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Pete Buttigieg Calls for Carbon Capture and Tax—Climate Proposals Backed by the Fossil Fuel Industry

Critics warn policies that allow dirty energy development to continue are "a distraction from real solutions to the climate crisis that we face."

Democratic presidential candidate and South Bend, Indiana Mayor Pete Buttigieg hosts a town hall meeting at the Lions Den in Fort Dodge, Iowa on April 16, 2019. (Photo: Scott Olson/Getty Images)Democratic presidential candidate Pete Buttigieg, who rolled out his first batch of major policy proposals this week, expressed support for a carbon tax and carbon capture—policies backed by the fossil fuel industry but criticized by environmentalists as "a distraction from real solutions to the climate crisis that we face."

"To create a system of continued fossil fuel extraction and development... is signing a death sentence for long-term climate stability."
—Seth Gladstone, Food & Water Action

On his website Thursday, Buttigieg—who is currently the mayor of South Bend, Indiana—released 27 policies sorted into three categories: freedom, security, and democracy. The first item under the security section is climate change.

Mayor Pete, as his fellow Hoosiers call him, says on the site that "security means protecting our environment and treating climate change and climate disruption like the national emergency it is." His proposed response is to "implement a Green New Deal with all available tools including a carbon tax-and-dividend for Americans, and major direct investment to build a 100 percent clean energy society."

In a video published Thursday by theSkimm, Buttigieg outlined some of his proposals. On the climate front, he said:

We no longer have the luxury of debating whether to prepare for climate change, it's on us... Well, as president, I want to massively increase research and investment in renewable energy—in solar, wind, and also technologies that can take carbon out of the atmosphere, because we're going to have to do both.

We also need to make sure we have carbon pricing—that's a way of charging a fee or a tax on things that pollute a lot... But then we can pay it back out in a kind of dividend to Americans, so most of us will actually see more money in our pockets.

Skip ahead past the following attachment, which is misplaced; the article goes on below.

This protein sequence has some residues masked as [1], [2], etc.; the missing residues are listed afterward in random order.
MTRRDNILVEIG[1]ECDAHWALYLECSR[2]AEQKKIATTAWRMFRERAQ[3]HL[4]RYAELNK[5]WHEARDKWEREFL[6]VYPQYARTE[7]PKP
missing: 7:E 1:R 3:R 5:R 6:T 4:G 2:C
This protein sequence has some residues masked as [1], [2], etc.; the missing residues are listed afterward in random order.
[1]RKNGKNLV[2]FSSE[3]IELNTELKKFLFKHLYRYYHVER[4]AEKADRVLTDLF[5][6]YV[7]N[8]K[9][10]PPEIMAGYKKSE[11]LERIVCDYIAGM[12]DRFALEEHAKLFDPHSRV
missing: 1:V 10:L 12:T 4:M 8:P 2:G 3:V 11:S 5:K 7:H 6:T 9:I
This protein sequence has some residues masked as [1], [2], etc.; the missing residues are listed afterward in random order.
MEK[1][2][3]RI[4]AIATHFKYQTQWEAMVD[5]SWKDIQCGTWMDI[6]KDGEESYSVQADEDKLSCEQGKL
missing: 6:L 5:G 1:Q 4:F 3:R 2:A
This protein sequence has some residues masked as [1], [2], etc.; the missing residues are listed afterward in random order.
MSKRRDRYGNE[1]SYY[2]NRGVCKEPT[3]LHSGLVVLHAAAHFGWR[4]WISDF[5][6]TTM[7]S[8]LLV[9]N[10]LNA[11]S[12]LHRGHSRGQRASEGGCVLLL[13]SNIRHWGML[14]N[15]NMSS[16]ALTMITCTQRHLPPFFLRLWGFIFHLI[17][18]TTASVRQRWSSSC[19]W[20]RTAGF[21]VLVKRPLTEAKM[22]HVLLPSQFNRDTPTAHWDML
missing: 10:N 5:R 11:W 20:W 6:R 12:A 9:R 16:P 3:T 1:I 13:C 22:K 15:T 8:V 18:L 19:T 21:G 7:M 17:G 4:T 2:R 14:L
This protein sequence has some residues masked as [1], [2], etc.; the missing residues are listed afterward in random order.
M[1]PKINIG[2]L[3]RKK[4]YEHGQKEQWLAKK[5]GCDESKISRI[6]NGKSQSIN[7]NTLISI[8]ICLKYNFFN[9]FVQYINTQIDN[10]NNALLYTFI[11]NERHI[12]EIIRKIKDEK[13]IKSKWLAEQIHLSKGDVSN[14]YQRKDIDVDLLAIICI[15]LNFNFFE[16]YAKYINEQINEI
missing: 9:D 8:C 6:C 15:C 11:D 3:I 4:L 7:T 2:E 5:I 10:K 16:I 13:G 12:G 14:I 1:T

Watch:

This week was not the first time Buttigieg has called for a carbon tax-and-dividend. At a campaign event in Iowa last month, the candidate reportedly said, "the Green New Deal represents I think, right now, more a set of goals than a fully laid out game plan." The first policy he listed as part of the game plan he envisions is a carbon tax.

Karl Evers-Hillstrom and Raymond Arke explained in a report published Friday by OpenSecrets News—which mentions other 2020 candidates, but not Buttigieg—that some dirty energy giants are lobbying for carbon tax and capture policies:

As major oil companies have publicly accepted the reality of man-made climate change amid growing investor pressure, they're now calling for "market-based" solutions to lower emissions. Several major oil companies, including ExxonMobil, which is embroiled in lawsuits over allegations that the company hid its knowledge of climate change, have lobbied in support of increased investment toward carbon capture, one of the industry's favored methods for reducing emissions.

Carbon capture technology traps greenhouse gas as it's emitted, preventing it from entering the atmosphere, then either stores it underground or uses the captured carbon dioxide as a resource.

...Carbon capture isn't the fossil fuel industry's only preferred solution. Companies also support another long-standing bipartisan proposal popular in other countries—implementing a carbon tax. The likes of Exxon and Shell have lobbied on the issue regularly for years, joining separate ventures like the Americans for Carbon Dividends (AFCD).

Carbon capture and pricing have divided environmental advocates, with critics arguing that policies which allow for future fossil fuel production further imperil the planet and its residents by serving as obstacles to urgently transforming energy systems.

Summarizing the findings of a U.N. report from last year, Seth Gladstone, a spokesperson for Food & Water Action, noted that "the science is telling us that we really need to be at a point of 100 percent clean, renewable energy in about a decade."

"The only solution to this is actually getting off of fossil fuels," he told Common Dreams. "Given the urgency of the climate crisis we face, I think it's important that we're investing in proven technologies that transition us rapidly to truly clean, renewable energy."

Gladstone welcomed Buttigieg's call for investing in wind and solar, and to ultimately transition to clean energy—but, he said, "anything that would allow fossil fuel companies to maintain business-as-usual would have to be considered industry-friendly, and I think a lot of what the mayor has rolled out here would fit that category."

"To create a system of continued fossil fuel extraction and development," Gladstone warned, "is signing a death sentence for long-term climate stability."

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